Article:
Potential Favorable Effects of Exercise Training Nitric oxide synthase Prostacyclin Free Radical Vascular Endothelial Growth Factor Muscle oxidative activity Muscle enzyme activity Muscle acylcarnitine homeostasis Blood viscosity RBC filterability RBC aggregation Exercise Training Improved endothelial function Reduced Inflammation Possible vascular angiogenesis Improved muscle metabolism Improved hemorheology N Eng J Med. 2002;347(24):
Risk Factor Modification (TASC) Recommendation 22Smoking cessation in peripheral arterial disease Recommendation 23Control of diabetes in peripheral arterial disease Recommendation 24Diabetic foot care in peripheral arterial disease Recommendation 25Lipid control in peripheral arterial disease Recommendation 26Control of hypertension in peripheral arterial disease Recommendation 27Hypercoagulable states in intermittent claudication Recommendation 7Hyperhomocysteinemia in peripheral arterial disease J Vasc Surg. 2000;31(1 part 2):S1-S296
Pharmacotherapy (TASC) to address the marked increase risk in cardiovascular events Antiplatelet in PAD All patients with peripheral arterial disease (whether symptomatic or asymptomatic) should be considered for treatment with low-dose Aspirin or other approved antiplatelet (unless contraindicated), to reduce the risk of cardiovascular morbidity and mortality. J Vasc Surg. 2000;31(1 Part 2): S1-S296 Recommendation 28 Ticlopidine Clopidogrel Ticlopidine has been shown to reduce the risk of stroke and fatal and nonfatal myocardial infarction by 29% compared with placebo. J Intern Med. 1990;227:301-8 In CAPRIE study, Clopidogrel showed an overall RRR 8.7% in the risk reduction compared to Aspirin among the total population of more than 3,000 patients in each group (P = 0.04). In the PAD subgroup, clopidogrel (as compared with aspirin) resulted in a 23.8% relative risk reduction of ischemic stroke, MI, or vascular death, although the 95% confidence interval was wide (8.9%-36%). Lancet. 1996;227:
Recommendation 30 Pharmacotherapy for symptoms of intermittent claudication Although some controlled clinical trials with Pentoxifylline, Naftidrofuryl, Buflomedil, and recently Cilostazol (Pletaal ® ), have shown statistically significant improvement in walking distance, the average benefit was small. Greater benefit, observed in minority of patients, may warrant a short course of therapy with continued use of such agents if sufficient benefit is observed. Recent clinical trials have shown a greater benefit of Cilostazol (Pletaal ® ), for both walking distance and quality of life, which may warrant more widespread use. However, currently there are insufficient data to recommend the routine use of pharmacotherapy in all patients with claudication. Pentoxifylline, Naftidrofuryl, Buflomedil, Pletaal J Vasc Surg. 2000;31(1 Part 2):S1-S296 Pharmacotherapy (TASC)-2000 Established Drugs with Proven but Small Benefit in Improving Claudication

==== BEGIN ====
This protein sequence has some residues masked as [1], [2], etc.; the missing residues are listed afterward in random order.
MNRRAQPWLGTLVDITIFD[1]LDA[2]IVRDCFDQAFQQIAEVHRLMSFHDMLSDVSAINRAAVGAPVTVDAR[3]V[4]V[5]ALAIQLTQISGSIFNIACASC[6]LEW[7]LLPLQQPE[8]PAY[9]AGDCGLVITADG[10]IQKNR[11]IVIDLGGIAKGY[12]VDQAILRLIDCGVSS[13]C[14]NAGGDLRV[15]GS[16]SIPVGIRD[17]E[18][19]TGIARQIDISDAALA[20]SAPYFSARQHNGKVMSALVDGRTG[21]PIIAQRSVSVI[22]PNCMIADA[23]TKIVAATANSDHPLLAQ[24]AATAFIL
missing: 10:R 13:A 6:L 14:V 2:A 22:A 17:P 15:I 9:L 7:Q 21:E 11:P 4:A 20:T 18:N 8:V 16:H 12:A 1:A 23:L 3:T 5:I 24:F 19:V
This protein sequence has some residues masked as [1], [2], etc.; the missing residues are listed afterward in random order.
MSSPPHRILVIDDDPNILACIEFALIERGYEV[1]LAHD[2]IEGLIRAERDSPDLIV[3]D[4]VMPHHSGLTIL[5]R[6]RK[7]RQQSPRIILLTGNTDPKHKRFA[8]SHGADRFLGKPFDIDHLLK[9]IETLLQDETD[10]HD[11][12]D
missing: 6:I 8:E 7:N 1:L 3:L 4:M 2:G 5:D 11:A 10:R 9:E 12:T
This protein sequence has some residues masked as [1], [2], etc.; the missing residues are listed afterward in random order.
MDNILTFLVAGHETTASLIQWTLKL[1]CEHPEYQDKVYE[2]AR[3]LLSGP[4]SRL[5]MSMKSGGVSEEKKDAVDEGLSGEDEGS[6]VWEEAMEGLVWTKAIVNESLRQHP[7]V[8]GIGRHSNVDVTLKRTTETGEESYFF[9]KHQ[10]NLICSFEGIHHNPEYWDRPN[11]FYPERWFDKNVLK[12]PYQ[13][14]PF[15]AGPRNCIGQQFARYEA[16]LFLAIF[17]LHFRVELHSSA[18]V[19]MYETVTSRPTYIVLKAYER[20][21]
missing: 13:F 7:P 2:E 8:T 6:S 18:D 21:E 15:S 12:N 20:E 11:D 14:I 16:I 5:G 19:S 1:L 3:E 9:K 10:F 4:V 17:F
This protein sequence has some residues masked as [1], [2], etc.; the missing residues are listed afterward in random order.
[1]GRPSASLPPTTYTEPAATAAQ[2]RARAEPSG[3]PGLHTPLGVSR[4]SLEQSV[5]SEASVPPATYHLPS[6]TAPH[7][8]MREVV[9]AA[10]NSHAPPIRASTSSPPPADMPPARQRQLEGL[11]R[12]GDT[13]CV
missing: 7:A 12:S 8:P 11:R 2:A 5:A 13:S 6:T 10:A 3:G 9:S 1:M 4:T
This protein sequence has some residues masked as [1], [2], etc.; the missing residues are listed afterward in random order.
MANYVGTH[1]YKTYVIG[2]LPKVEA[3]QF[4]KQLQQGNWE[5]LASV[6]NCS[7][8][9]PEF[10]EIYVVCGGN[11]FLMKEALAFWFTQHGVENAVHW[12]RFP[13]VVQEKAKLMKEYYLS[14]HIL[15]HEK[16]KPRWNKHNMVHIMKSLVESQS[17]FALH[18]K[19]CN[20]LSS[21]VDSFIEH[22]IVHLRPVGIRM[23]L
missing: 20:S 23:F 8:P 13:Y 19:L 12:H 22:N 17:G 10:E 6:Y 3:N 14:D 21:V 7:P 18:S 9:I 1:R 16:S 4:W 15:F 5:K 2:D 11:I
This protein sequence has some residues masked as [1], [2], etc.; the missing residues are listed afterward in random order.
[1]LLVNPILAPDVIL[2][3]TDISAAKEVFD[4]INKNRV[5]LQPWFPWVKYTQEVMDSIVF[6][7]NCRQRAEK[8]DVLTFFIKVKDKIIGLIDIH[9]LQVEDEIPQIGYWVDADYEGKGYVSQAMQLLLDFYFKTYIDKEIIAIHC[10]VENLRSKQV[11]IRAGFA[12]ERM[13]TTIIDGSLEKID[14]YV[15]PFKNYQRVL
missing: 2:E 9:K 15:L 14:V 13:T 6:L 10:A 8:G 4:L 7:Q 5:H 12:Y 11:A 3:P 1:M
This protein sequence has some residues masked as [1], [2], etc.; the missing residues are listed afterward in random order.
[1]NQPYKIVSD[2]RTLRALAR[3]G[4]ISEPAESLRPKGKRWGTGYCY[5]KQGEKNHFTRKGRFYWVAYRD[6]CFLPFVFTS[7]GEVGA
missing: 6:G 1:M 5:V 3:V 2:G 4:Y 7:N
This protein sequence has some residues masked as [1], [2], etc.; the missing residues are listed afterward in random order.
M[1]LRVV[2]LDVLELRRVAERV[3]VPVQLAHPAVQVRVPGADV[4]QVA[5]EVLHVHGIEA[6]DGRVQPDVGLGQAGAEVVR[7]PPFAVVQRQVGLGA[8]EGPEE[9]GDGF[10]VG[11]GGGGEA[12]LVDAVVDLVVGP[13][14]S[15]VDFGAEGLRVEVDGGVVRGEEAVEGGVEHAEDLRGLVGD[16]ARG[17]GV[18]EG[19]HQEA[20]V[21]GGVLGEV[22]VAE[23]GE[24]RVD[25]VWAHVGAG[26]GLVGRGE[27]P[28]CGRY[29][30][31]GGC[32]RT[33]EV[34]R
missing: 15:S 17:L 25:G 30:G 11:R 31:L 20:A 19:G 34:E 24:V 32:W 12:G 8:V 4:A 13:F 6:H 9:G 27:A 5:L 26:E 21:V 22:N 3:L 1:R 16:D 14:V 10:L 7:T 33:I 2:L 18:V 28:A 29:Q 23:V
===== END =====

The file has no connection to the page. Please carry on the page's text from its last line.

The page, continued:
Aspirin: No studies have shown a benefit of Aspirin in the treatment of claudication, although there is one study that presented suggestive evidence that Aspirin slowed progression of atherosclerosis assessed by serial angiography. Ticlopidine: Ticlopidine may reduce the severity of claudication and the need for vascular surgery. Balsano F. J Lab Clin Med. 1989;114:84-91, Eur J Vasc Endovasc Surg. 1995;10:69-76 Antiplatelet drugs (Aspirin/Ticlopidine) Pharmacotherapy (TASC)-2000 Drugs With Minimal or No Benefit in Improving Claudication J Vasc Surg. 2000;31(1 Part 2):S1-S296 Vasodilators α blockers, papaverine, β 2 agonist, calcium channel blocker, angiotensin converting enzyme inhibitor Arteriolar vasodilators were the first class of agents used to treat claudication. These drugs have not been shown to have clinical efficacy in randomized, controlled trials. BMJ. 1991;303: , N Engl J Med. 1979;300: , J Vasc Med Biol. 1993;4:23-28 Others Ketanserin, Verapamil, Isovolemic hemodilytion, Amiophylline, Vitaime E, Defibrotide
Supplementation of patients with carnitine improves ischemic muscle metabolism. Carnitine, and an acyl form of carnitine (propionyl-l-carnitine), are drugs that have been shown to increase exercise performance and improve claudication symptoms in several clinical trials. Carnitine Pharmacotherapy (TASC)-2000 Incompletely Studied Drugs With Potential Benefit in Improving Claudication J Vasc Surg. 2000;31(1 Part 2):S1-S296 Prostaglandins Critical Issue 8: There is a need to investigate the possibly greater efficacy of prostanoids in patients with intermittent claudication, because most randomized, open or double-blind trials with intra arterial or intravenous prostanoids have been performed in patients with the last stage of critical limb ischemia. Predictors to select the most suitable patients for prostanoid treatment need to be determined. Vascular endothelial growth factor (VEGF) Early phase I and phase II trials are now in progress to determine whether this novel therapy has a clinical application in patients with claudication and severe leg ischemia.